Pathos Definition
Pathos is a great of an enjoy in life, or a work of art, that stirs up feelings of pity, sympathy, and sorrow. Pathos may be expressed thru words, pictures, or maybe with gestures of the body.

Pathos is an essential device of persuasion in arguments. Pathos is a way of convincing human beings with a controversy drawn out thru an emotional response. Analyzing examples of pathos, one would come to the belief that it differs from different “components of persuasion,” namely “ethos” and “logos.” Ethos approach convincing others through the credibility of a persuader, at the same time as emblems is a way to persuade others by means of using common sense and reason.

Common Examples of Pathos
For a better information of the subject, permit us have a look at some pathos examples from every day conversations:

“If we don’t depart this place soon, we’ll be yelling for help. There’s no person to help us right here, allow’s get out of here and live.” – This statement evokes feelings of fear.
The “Made in America” label on numerous products sold in America tries to enhance income through attractive to customers’ sense of patriotism.
Ads encouraging charitable donations show small youngsters living in pathetic conditions, to awaken pity in human beings.
Referring to a rustic as “the motherland” stirs up patriotic feelings in individuals dwelling in that usa or state.
A soft, instrumental symphony may additionally arouse people emotionally.
Examples of Pathos in Literature
Let us turn to literature to trace some examples of pathos:

Example #1: The Adventures of Tom Sawyer (By Mark Twain)
Consider this excerpt from bankruptcy 8 of Mark Twain’s The Adventures of Tom Sawyer:

He had supposed the high-quality in the world, and been handled like a dog—like a totally dog. She could be sorry someday—maybe while it was too late. Ah, if he could only die TEMPORARILY!

Here, Tom arouses feelings of pity in readers’ minds by telling how the girl, whom he loved, had dealt with him like an animal, notwithstanding his sincere emotions for her. He wishes he had died and then she might feel sorry for him.

Example #2: Pride and Prejudice (By Jane Austen)
Jane Austen’s “Pride and Prejudice” is well known for its pathos. Mr. Collins’ confession to Elizabeth that he wishes her to be his destiny partner evokes emotions of sympathy in readers, as they feel an emotional depth in his proposal.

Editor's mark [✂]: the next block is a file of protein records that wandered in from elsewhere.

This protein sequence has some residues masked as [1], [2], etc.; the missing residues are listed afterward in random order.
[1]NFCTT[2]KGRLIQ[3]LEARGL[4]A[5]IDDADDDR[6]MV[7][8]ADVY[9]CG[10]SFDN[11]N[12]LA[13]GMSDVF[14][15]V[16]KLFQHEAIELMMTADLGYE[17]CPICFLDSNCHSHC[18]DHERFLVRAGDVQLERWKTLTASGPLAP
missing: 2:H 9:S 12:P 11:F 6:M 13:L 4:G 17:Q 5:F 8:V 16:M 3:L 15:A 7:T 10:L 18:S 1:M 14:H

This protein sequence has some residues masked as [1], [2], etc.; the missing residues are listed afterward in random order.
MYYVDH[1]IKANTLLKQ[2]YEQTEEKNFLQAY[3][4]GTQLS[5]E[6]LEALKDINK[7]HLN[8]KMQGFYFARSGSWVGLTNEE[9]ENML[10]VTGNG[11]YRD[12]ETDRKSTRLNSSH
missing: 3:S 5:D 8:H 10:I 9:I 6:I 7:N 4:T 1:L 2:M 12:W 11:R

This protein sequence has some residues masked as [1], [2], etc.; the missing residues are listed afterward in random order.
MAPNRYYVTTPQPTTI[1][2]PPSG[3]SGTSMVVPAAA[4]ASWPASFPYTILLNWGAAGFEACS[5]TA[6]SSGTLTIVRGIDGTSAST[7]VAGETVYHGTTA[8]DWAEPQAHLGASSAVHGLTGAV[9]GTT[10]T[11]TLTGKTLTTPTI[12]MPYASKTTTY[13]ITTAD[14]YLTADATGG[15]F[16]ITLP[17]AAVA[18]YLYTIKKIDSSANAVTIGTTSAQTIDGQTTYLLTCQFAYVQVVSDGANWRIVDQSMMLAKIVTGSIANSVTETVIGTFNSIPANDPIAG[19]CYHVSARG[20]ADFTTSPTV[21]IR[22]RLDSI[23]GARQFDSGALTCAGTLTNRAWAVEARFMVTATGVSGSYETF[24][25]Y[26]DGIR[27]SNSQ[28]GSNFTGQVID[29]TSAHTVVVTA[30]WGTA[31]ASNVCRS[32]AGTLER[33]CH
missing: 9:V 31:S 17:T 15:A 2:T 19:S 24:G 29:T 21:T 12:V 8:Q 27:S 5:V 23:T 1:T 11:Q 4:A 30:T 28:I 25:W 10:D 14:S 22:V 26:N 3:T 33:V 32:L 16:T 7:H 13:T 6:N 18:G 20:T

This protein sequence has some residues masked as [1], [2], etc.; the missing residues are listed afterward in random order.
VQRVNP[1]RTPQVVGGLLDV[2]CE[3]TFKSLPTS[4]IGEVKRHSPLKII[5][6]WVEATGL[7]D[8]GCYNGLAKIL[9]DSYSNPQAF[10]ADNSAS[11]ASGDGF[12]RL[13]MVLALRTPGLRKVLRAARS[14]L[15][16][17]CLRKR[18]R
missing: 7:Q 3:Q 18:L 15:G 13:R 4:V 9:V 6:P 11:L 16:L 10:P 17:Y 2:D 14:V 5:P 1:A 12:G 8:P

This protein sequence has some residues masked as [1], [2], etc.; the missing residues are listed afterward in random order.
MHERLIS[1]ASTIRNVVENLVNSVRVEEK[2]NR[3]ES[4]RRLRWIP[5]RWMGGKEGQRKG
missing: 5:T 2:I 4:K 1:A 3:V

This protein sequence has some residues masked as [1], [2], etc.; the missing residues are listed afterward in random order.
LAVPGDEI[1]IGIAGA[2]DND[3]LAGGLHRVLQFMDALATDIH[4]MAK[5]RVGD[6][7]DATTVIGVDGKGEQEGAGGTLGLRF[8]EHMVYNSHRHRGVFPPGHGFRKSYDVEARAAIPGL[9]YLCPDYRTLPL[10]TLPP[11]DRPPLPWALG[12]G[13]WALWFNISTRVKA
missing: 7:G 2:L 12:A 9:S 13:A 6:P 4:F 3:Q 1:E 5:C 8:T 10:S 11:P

Believe me, my pricey Miss Elizabeth, that your modesty adds in your other perfections. But you can rarely doubt the object of my discourse, however your female delicacy may also lead you to dissemble. For, as almost as soon as I entered the house, I singled you out as the accomplice of my destiny life!

Example #3: Romeo and Juliet (By William Shakespeare)
Consider this excerpt from Act V of William Shakespeare’s Romeo and Juliet:

Then she is well, and nothing may be ill.
Her body sleeps in Capels’ monument,
And her immortal part with angels lives.
I saw her laid low in her kindred’s vault.

Romeo’s servant Balthasar invokes pity the various audience, when he informs Romeo – who become waiting impatiently to hear approximately Juliet – that Juliet is useless and is buried in her family’s vault. We feel sorry for the untimely dying of Juliet and her heartbroken Romeo.

Example #4: Ol’ Man River (By Paul Robeson)
These strains are taken from Ol’ Man River, a lyric composed via Paul Robeson:

Darkies paintings on de Mississippi
Darkies paintings at the same time as de white parents play

We feel overcome with the aid of pity for Black Americans [“Darkies”] who had been enslaved to White Americans [“white folks”]. The contrast of the phrases “paintings” and “play” shows the social disparity between the 2 races.

Example #5: I Know Why The Caged Bird Sings (By Maya Angelou)
In Maya Angelou’s I Know Why the Caged Bird Sings, pathos is created by supplying a assessment between “the free chook” and “a caged fowl.”

The free fowl thinks of every other breeze
and the exchange winds soft thru the sighing trees
and the fat worms waiting on a sunrise vivid lawn
and he names the sky his own

But a caged fowl stands on the grave of dreams
his shadow shouts on a nightmare scream
his wings are clipped and his ft are tied
so he opens his throat to sing.

In this excerpt, we see the phrases in formidable above are related to a hen in a cage, which makes us feel pity closer to that miserable chicken.

Function of Pathos
We humans are emotional beings, and writers understand it very well. They introduce pathos of their works to touch upon our sensitive senses of pity, sympathy, sorrow, trying to develop an emotional reference to readers.

In addition, feelings are part of real life. Thus, by means of giving pathos expression of their works, writers bring their narratives, characters, and themes nearer to real life. Furthermore, using pathos by means of a debater in a controversy appeals to people emotionally, making it a device to convince people and trade their opinions.
Pathetic Fallacy Pedantic